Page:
Dec 02, 2013
With 46 Obsessive Repeal Votes, Boehner Leads Least Productive Republican Congress in History
Speaker John Boehner’s House has been the least productive in history – thanks to 46 obsessive votes to repeal the health care law and no votes to move forward on bipartisan legislation to pass a budget, immigration reform, a farm bill or the Employment Non-Discrimination Act. Reports say this Congress will enact fewer laws than at any point in the past 66 years.
“Instead of wasting time on dozens of votes to give insurance companies unchecked power, Speaker Boehner and this Congress should have been focusing on bipartisan measures to pass a budget, reform our broken immigration system, agree on a farm bill – and the list goes on and on,” said Emily Bittner of the Democratic Congressional Campaign Committee. “Yet another consequence of Republicans’ obsessive repeal effort is their failure to pass any legislation that would help families or raise wages for the middle class.”
See today’s headlines for yourself.
Washington Post: 113th Congress, going down in history for its inaction, has a critical December to-do list: “According to congressional records, there have been fewer than 60 public laws enacted in the first 11 months of this year, so below the previous low in legislative output that officials have already declared this first session of the 113th Congress the least productive ever. In 1995, when the newly empowered GOP congressional majority confronted the Clinton administration, 88 laws were enacted, the record low in the post-World War II era.” [The Washington Post, 12/2/13]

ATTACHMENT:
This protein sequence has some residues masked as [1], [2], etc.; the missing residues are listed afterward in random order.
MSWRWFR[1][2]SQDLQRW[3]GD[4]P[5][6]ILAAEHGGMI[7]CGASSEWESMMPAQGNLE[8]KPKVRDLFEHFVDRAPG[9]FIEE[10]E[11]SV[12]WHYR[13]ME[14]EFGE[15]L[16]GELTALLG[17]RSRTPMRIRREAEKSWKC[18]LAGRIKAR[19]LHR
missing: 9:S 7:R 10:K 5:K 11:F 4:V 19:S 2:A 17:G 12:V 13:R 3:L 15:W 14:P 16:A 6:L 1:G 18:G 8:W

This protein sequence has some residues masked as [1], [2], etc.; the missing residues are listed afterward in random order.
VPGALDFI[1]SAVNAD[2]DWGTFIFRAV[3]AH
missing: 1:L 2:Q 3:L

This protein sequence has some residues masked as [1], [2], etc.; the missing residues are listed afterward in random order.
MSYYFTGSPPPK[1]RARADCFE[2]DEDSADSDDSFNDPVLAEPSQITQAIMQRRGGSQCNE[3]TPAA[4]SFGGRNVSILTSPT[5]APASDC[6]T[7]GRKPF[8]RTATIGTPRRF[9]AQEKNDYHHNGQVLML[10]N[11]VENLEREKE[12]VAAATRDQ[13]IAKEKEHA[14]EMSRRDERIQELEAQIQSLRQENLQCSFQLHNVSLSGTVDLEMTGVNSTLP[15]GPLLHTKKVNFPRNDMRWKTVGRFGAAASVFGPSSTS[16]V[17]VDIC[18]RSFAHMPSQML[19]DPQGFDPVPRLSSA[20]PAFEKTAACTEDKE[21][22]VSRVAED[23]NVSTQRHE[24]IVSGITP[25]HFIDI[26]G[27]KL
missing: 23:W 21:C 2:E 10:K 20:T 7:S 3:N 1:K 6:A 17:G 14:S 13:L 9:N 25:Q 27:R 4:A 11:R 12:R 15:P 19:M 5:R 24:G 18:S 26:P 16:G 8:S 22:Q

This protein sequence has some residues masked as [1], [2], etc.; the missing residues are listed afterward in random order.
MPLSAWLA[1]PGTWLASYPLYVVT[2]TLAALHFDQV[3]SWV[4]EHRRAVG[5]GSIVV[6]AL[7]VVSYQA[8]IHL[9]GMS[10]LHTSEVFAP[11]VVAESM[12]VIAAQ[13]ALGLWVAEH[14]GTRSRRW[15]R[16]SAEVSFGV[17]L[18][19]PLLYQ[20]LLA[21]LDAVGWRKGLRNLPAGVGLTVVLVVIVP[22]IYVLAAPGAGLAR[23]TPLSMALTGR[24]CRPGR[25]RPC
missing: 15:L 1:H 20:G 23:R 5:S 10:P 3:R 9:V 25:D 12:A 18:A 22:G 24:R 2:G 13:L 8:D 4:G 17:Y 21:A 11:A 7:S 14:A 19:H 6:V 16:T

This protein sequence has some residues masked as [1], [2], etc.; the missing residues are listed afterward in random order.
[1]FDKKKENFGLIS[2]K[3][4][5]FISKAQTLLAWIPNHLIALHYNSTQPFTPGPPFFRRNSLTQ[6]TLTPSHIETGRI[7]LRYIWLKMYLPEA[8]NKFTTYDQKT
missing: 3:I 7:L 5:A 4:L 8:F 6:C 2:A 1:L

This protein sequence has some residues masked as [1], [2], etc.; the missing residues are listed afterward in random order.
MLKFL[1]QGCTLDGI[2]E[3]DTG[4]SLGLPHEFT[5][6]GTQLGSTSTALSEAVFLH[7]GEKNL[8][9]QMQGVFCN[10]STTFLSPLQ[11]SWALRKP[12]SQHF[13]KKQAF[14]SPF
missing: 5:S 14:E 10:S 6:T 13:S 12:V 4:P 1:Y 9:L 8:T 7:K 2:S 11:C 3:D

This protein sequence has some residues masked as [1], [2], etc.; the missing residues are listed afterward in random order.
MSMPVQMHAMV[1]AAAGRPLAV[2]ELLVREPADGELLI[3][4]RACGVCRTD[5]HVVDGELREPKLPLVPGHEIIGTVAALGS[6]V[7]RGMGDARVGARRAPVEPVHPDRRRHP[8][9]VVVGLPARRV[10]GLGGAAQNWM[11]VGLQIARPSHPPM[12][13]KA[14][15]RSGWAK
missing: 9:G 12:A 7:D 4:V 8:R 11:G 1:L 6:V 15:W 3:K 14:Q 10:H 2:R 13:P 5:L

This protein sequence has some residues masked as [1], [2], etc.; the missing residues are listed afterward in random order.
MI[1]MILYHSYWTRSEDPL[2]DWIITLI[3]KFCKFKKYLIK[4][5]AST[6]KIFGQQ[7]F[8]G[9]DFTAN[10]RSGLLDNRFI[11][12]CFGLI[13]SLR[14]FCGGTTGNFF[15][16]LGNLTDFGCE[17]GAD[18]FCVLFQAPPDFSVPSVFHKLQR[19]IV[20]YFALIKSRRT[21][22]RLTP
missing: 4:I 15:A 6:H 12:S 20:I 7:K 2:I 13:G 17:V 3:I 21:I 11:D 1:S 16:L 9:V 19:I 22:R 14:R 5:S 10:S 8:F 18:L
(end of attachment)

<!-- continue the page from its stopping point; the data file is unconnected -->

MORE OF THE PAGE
Wall Street Journal: Congress Faces Long To-Do List Before Year's End: “The year's final month caps a legislative session that has been long on partisanship, indecision and brinkmanship, and short on compromise and lawmaking. Congress has enacted only 52 new laws this year. At that pace, lawmakers would fall far short of the 284 laws enacted by the prior Congress from early 2011 to early 2013, according to the website GovTrack, which follows legislation. That itself was a significant drop-off from earlier sessions. Lawmakers have spent relatively little time in Washington this year. The House has been in session for 143 days so far, the Senate for 142. In 2011, the House met for 175 days and the Senate for 170.” [Wall Street Journal, 12/2/13]
USA Today: Congress hits new productivity lows: “Congress is on track to beat its own low record of productivity, enacting fewer laws this year than at any point in the past 66 years. It's a continuing slide of productivity that began in 2011, after Republicans recaptured the House majority in the 2010 elections, and the ability to find common ground has eluded the two parties while the legislative to-do list piles up. The 112th Congress, covering 2011-12, emerged as the least productive two-year legislating period on record, while 2013 is on track to become the least productive single year in modern history.” [USA Today, 11/30/13]
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